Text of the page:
“As we get used to using these treatments, we now have to delve into the data to determine the best sequencing,” Dr. Long said. “Will nivolumab/relatlimab become the new first-line regimen? It does appear a lot less toxic than nivolumab/ipilimumab.” However, she reminded listeners, in metastatic melanoma, efficacy often trumps toxicity for patients, especially young adults. “In melanoma, we are going for long-term durable control, for cure, and patients are willing to accept a bit more toxicity,” she added. “However, we do have to keep in mind those patients whose quality of life is completely obliterated with rare but difficult immune toxicities.” Dr. Daud agreed that in an otherwise healthy young patient desiring aggressive treatment, he might give nivolumab/ipilimumab and reserve nivolumab/relatlimab as salvage therapy.
So, what is the optimal sequencing of regimens (their relative activity in the second-line setting), their activity in certain subsets (brain metastases, BRAF-mutant), and the role of monotherapy, now that a more tolerable first-line option has emerged? Without an established, optimal first choice, treatment decisions, for now, might be made based on certain patient characteristics, the speakers agreed.
Choosing Among First-Line Treatments
Meanwhile, Dr. Long and Dr. Daud shared how they might choose among three potential first-line options. For patients with BRAF mutations or brain metastases, nivolumab/ipilimumab would likely remain their first choice. For patients with PD-L1–negative disease, the choice is less clear, as both combination regimens had benefit in that subset, they said.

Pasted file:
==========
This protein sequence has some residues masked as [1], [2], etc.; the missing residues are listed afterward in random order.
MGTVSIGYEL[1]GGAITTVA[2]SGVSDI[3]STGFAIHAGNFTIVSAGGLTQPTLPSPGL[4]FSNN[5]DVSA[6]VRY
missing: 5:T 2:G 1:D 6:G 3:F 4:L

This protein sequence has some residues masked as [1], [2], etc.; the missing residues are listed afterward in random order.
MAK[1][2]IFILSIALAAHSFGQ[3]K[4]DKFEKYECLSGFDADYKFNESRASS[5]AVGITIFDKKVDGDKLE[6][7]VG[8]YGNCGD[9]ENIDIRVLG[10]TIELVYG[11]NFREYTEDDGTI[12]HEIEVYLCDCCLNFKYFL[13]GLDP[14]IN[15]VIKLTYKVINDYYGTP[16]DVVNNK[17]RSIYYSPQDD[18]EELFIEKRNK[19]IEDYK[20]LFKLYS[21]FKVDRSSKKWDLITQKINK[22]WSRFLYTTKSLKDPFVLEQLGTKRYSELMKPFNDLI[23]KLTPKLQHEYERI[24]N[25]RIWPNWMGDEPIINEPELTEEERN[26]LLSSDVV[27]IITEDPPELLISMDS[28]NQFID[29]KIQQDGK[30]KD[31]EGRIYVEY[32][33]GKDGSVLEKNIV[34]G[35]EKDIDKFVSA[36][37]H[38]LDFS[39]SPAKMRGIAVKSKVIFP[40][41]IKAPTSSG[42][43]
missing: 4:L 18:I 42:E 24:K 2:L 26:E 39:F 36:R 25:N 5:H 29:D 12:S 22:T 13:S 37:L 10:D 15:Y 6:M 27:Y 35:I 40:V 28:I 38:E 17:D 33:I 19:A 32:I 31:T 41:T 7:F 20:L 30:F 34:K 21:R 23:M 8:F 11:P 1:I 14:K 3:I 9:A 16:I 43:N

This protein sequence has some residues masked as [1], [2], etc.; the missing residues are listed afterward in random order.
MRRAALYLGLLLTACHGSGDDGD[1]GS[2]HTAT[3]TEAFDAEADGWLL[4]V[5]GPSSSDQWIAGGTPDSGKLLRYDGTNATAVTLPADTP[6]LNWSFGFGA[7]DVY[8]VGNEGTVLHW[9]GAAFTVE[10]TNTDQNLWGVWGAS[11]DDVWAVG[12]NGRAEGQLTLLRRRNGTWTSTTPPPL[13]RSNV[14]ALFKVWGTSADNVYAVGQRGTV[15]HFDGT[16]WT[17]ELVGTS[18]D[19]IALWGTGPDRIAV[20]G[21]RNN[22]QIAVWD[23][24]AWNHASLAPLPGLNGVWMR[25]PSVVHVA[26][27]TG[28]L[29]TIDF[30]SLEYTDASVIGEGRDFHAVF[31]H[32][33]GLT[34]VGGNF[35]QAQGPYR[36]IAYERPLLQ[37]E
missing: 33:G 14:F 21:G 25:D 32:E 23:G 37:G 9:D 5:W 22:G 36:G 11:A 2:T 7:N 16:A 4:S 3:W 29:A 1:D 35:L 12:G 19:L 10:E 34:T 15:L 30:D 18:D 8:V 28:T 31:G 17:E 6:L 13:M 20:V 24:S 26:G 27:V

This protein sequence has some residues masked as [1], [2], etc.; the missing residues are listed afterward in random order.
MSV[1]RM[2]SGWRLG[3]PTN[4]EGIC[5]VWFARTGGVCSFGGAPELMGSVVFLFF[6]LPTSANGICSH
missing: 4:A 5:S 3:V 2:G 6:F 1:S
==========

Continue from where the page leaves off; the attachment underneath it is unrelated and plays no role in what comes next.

“It will be very difficult to replace nivolumab/ipilimumab for these specific populations,” Dr. Long commented. “It’s difficult to break old habits when you have confidence about the activity of nivolumab/ipilimumab.”
For patients in whom toxicity is an issue, nivolumab/relatlimab may have the upper hand and, according to Dr. Daud, may even be an acceptable alternative to monotherapy, considering its safety profile. He might opt for PD-1 monotherapy in patients with high PD-L1 expression and limited disease, older patients, and patients with desmoplastic melanoma (for whom PD-L1 is known to be a good marker for response), he said.
Answers to these remaining questions are likely not to come from a head-to-head trial of the two nivolumab-containing regimens, according to Dr. Long, but from retrospective studies.
DISCLOSURE: Dr. Daud disclosed financial relationships with Trex Bio, Xencor, Neuvogen, Iovance, Nektar, Chemocentryx, Oncosec, Merck, and Pfizer. See the full text for Dr. Long’s disclosures.
1. Long GV, Hodi S, Lipson EJ, et al: Relatlimab and nivolumab versus nivolumab in previously untreated metastatic or unresectable melanoma: Overall survival and response rates from RELATIVITY-047 (CA224-047). 2022 ASCO Plenary Series. Abstract 360385. Presented March 15, 2022.
2. Larkin J, Chiarion-Sileni V, Gonzalez R, et al: Combined nivolumab and ipilimumab or monotherapy in untreated melanoma. N Engl J Med 373:23-34, 2015.
A novel immunotherapeutic combination that targets PD-1 and the LAG-3 pathway significantly delayed disease progression as a first-line treatment of advanced or unresectable melanoma. Updated results of the global phase III RELATIVITY-047 trial validated the study’s initial findings and were...